- chain-mail bullshit and conspiracies.
I spend a lot of time thinking about
I'm cursed with an hyperintelligent and hyperactive brain, so I think a lot. When you grow up, this is not always a good thing: most of the time you feel alone as shit.

I am constantly split between accepting and embracing diversity, and respecting the stability role of normality.
On a typical Friday night I am
Currently, sleeping occupies the best part of EVERY night. I tend to wake up spontaneously quite early. Before the kids, we used to sleep any old how, so we tended not to have a special schedule for weekends. In a less busy era, activities have included: a bridge playing night; snuggling while watching stuff; spending too much time on the computer with faraway friends; having dinner/movie out, on our own or with people. Or, well, sex (but see above about the current lack thereof). Moreover, I am a selective procrastinator, so I could be up until (or starting from!) 4am grading school papers.
The most private thing I’m willing to admit
I think this one is a bit of an oxymoron; also, I'm not very much of a private person. I will go with "most delicate", instead.

I tend to be a bit sloppy about self-grooming and self-caring. Sorry. As a side effect, I'm scruffy and, well, fat. I got type 2 diabetes. I slacked a bit, and then I reckoned it has possible serious consequences, involving my present and future life. And there are two funny faces here asking "What about me?".

I have an EXTREME, probably pathological, intolerance to lies. Warning: what I call "lies" is a quite comprehensive concept: it includes tardiness, miscommunication, partial truths, any way of covering or bending reality for your own gain. Hypocrisy means, etymologically, "to try and avoid conflict", usually by lying, so that goes there as well. The only "white lies" I tolerate are to cover surprises.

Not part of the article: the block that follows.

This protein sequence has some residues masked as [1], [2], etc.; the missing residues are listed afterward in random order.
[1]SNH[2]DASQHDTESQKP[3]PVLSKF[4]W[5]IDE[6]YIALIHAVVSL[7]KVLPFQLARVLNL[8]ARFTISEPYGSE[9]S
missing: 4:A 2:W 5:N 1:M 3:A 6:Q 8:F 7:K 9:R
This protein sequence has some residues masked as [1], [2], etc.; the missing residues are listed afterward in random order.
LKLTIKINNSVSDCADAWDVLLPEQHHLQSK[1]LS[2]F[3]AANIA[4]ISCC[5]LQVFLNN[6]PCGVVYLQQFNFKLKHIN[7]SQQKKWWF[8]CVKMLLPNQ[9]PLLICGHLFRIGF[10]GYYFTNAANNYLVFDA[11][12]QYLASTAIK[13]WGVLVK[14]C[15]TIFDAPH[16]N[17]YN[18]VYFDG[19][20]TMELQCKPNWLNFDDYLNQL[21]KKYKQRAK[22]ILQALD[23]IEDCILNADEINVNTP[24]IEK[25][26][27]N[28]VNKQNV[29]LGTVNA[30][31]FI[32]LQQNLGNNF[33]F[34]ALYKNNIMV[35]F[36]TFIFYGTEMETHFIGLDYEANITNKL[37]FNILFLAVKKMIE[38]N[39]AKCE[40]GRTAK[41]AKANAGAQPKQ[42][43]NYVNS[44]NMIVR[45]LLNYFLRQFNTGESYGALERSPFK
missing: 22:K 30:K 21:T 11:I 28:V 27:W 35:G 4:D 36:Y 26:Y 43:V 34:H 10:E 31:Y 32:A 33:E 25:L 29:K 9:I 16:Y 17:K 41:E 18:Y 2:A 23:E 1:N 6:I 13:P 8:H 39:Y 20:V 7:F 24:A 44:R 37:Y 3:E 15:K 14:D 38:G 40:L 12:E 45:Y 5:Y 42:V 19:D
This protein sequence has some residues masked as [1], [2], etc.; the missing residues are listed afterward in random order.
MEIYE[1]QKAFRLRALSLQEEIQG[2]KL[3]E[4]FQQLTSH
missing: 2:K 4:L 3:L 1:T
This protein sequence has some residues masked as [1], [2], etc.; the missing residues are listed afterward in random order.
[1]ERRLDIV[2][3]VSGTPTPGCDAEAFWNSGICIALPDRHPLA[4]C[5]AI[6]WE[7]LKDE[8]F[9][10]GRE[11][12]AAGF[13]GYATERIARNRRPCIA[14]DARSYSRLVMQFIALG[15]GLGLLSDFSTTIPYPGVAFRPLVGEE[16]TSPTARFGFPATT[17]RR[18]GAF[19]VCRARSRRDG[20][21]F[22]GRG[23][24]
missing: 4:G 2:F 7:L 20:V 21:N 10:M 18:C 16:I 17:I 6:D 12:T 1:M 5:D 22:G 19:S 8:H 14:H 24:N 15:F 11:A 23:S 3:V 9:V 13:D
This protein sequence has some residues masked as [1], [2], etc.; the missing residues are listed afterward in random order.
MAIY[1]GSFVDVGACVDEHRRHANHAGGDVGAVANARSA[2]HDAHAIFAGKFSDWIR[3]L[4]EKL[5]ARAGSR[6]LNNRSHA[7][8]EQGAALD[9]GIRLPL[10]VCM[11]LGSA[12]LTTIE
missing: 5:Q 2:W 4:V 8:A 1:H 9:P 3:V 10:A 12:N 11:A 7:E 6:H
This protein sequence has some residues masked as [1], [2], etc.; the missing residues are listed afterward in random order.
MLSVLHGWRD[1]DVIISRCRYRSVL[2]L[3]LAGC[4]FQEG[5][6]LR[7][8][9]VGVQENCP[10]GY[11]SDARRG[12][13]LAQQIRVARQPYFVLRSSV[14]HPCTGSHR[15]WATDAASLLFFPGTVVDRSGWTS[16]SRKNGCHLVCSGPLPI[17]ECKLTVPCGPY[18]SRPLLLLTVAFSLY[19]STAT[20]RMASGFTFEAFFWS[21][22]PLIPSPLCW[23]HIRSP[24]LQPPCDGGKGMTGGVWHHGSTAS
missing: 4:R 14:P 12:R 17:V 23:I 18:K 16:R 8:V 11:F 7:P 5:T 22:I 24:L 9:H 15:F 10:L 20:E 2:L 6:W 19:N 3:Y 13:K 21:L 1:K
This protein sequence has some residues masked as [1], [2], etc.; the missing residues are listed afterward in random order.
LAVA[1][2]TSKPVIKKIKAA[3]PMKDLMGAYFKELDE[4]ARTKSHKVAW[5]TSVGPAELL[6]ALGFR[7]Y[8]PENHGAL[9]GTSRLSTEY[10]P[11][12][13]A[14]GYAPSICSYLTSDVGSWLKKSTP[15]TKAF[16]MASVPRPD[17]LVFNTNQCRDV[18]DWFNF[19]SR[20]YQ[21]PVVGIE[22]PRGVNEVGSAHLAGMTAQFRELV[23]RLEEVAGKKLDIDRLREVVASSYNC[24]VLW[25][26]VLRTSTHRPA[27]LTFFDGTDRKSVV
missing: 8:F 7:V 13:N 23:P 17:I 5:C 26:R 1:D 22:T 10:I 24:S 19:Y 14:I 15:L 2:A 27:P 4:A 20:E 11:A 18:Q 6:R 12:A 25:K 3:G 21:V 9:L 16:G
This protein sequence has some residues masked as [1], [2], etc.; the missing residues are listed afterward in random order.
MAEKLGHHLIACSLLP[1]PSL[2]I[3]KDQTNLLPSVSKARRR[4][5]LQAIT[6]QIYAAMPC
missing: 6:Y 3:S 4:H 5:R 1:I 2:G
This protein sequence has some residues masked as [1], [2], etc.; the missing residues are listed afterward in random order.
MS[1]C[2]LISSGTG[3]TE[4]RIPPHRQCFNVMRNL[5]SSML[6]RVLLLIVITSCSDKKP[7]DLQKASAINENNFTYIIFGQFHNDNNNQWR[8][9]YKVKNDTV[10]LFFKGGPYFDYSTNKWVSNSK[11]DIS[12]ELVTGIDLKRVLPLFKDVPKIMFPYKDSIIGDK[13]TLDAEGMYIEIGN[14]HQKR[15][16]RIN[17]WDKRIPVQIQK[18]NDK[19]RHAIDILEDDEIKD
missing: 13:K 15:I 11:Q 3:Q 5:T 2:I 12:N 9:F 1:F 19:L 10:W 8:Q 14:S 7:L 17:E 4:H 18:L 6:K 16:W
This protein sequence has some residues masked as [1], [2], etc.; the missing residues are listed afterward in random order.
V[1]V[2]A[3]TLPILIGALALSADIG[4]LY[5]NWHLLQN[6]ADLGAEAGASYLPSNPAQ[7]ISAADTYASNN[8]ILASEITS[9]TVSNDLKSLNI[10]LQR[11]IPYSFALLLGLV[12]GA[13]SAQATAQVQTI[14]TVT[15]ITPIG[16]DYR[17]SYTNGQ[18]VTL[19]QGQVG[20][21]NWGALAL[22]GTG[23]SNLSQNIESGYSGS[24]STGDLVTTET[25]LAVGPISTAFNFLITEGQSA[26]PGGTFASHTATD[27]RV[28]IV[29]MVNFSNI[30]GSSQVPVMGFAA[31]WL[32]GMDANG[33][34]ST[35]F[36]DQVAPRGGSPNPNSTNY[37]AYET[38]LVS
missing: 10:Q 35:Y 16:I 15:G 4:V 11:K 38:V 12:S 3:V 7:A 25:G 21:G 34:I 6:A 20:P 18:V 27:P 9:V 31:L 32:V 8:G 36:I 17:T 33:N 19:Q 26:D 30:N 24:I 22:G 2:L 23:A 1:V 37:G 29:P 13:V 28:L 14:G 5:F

This one is a pickle, so don't be harsh in judging me. I have a complete acceptance of any straight, gay, mono, poly, you-name-it lifestyle; still, transgender people make me a bit uneasy. There, I said it. I really can't wrap my mind around this doubt: isn't this just a shortcut? Doesn't it just reinforce gender stereotypes? (I'm not, of course speaking of medically diagnosed people). This is, of course open to discussion - as it ought to be. Oh, and don't bother if you just want to hate me about this. You wouldn't be the first, nor certainly the most painful.

Sometimes, very rarely, one just has to cut the crap. There's some kind of shit I ain't taking from anyone, no matter who and how. And it hurts, gods, does it hurt. But still, screw that.
You should message me if
If you read so far, go you! Yes, I want you to message me.

"If you have enough book space, I don't want to talk to you."
(Terry Pratchett)

I really, really like to meet people, on and off line; so, go ahead. I like to have someone entertaining to chat with, female, for preference, but not strictly. A possible common interest could be trading vacations (we love that). For other options, we'll see.

As a couple, we would like to consider ourselves poly or at least mono-flexible (that's why I checked "mostly monogamous"). But, seriously, who has the time? Our sex life is currently severely crippled by ultra-minors. But I'm happy this way, for now. You may keep trying, tho.

You should not message me if

If you are seriously into religion and can't stand that I'm not. I'm a live-and-let-live atheist, I respect the need for a (sorry if I'm blunt) imaginary friend, but that's exactly what I think it is.

If you are a beautiful East-european, Southeast-asian, Caribbean or African girl and want to marry me. Nothing against any of these ethnicities, mind you. But, apart from the fact that I'm seriously taken, you will have to apply for your visa like everyone else.

No, I don't want your hidden bank account treasury either. Try someone else, and best of luck to you.

Also, please do not contact me if you voted or rooted for Trump. I mean, what the covfefe?
The two of us